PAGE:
Assessing International Financial Reform


American University, WCL Research Paper No. 09-29

22 Pages Posted: 18 Sep 2009 Last revised: 14 Jun 2010

See all articles by Daniel Bradlow

Daniel Bradlow

University of Pretoria - Centre for Human Rights; American University - Washington College of Law


As is clear from the large number of financial crises that the world has experienced since the 1980s, the current international financial governance arrangements have not always functioned effectively. In fact, at least since the 1997 Asian financial crisis, there has been general agreement that the existing arrangements for international financial governance, often referred to as the “global financial architecture” needs to be reformed. This general agreement led to the formation of the G20 and, in 1999 to the creation of the Financial Stability Forum (FSF) in which financial regulators from the G7 countries and key international organizations meet to share information and coordinate their activities. However, over time, the attention paid to this topic has been inversely proportional to the wellbeing of the global financial system. Consequently, during most of the early years of the millennium, the topic was not high on the international agenda.

This began to change as signs that the global political economy could be running into problems began to appear. There was an agreement at the 2006 International Monetary Fund (IMF or Fund) Annual Meeting to reform IMF governance. In 2008, the World Bank Group (the World Bank or the Bank) agreed to create a new seat for an additional African Director, although this has not been implemented. More recently the leadership in the Fund and the Bank each appointed a high level commission to study their governance - the Manuel Committee was appointed by the IMF and the Zedillo Commission by the World Bank. In addition, the G20 summits in 2008 and 2009 devoted considerable attention to reforming key financial governance institutions, in particular the IMF and the FSF, now reconstituted as the Financial Stability Board.

These developments suggest that there could be changes in the international financial architecture in the short- to medium-term. This article assesses the actual significance of the reforms that have either recently been implemented or that are under consideration and the potential they might create for further international financial governance reform. In undertaking this evaluation, the article seeks to answer five questions: What standards should we use in assessing the adequacy of any set of arrangements for international financial governance? What are the problems with the current international financial architecture? What, in fact, has been achieved in terms of reforming international financial governance? What more can be achieved in the short run? And what more needs to be achieved, over the medium to long term, if we are to eventually have an effectively functioning international financial architecture?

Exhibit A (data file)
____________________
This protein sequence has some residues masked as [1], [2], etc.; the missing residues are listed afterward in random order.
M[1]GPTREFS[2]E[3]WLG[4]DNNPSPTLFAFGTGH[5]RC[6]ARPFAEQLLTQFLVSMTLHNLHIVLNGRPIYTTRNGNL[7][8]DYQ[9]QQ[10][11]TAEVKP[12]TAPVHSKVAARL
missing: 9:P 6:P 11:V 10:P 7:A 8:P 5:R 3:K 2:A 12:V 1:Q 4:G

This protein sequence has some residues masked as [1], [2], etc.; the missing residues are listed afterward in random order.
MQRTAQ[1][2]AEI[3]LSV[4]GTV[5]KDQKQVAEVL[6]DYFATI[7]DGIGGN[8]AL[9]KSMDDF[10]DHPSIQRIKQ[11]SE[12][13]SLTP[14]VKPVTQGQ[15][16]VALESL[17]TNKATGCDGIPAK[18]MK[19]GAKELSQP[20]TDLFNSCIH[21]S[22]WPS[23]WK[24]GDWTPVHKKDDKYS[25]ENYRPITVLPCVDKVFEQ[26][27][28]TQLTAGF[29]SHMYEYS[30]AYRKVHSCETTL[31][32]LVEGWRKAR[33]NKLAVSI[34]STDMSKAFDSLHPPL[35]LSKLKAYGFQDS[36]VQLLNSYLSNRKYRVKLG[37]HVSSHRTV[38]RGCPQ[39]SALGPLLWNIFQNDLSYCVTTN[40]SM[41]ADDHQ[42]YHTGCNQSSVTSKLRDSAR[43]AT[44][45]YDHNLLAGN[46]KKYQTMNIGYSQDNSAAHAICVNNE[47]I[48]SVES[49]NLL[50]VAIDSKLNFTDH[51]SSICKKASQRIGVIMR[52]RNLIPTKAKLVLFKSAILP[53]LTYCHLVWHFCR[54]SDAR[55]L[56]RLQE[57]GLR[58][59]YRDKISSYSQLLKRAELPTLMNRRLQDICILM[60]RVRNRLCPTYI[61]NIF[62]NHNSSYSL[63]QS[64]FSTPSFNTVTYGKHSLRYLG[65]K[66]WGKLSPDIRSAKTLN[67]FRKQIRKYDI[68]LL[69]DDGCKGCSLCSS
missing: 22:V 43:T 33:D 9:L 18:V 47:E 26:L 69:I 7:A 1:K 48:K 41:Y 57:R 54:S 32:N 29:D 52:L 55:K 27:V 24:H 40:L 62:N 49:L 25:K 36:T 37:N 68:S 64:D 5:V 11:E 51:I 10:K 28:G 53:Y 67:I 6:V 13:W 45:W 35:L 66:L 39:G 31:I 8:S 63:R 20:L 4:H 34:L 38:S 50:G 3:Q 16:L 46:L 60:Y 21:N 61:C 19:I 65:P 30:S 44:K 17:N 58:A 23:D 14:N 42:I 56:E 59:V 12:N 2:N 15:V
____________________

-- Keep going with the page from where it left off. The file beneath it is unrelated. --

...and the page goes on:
Keywords: International Financial Governance, International Financial Institutions

JEL Classification: F02, F33

Suggested Citation

Bradlow, Daniel David, Assessing International Financial Reform. INTERNATIONAL LAW, ECONOMIC GLOBALIZATION AND DEVELOPING COUNTRIES, J. Faundez, C. Tan, eds., Edward Elgar Press, 2010; American University, WCL Research Paper No. 09-29. Available at SSRN:

Daniel David Bradlow (Contact Author)

University of Pretoria - Centre for Human Rights ( email )

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American University - Washington College of Law ( email )

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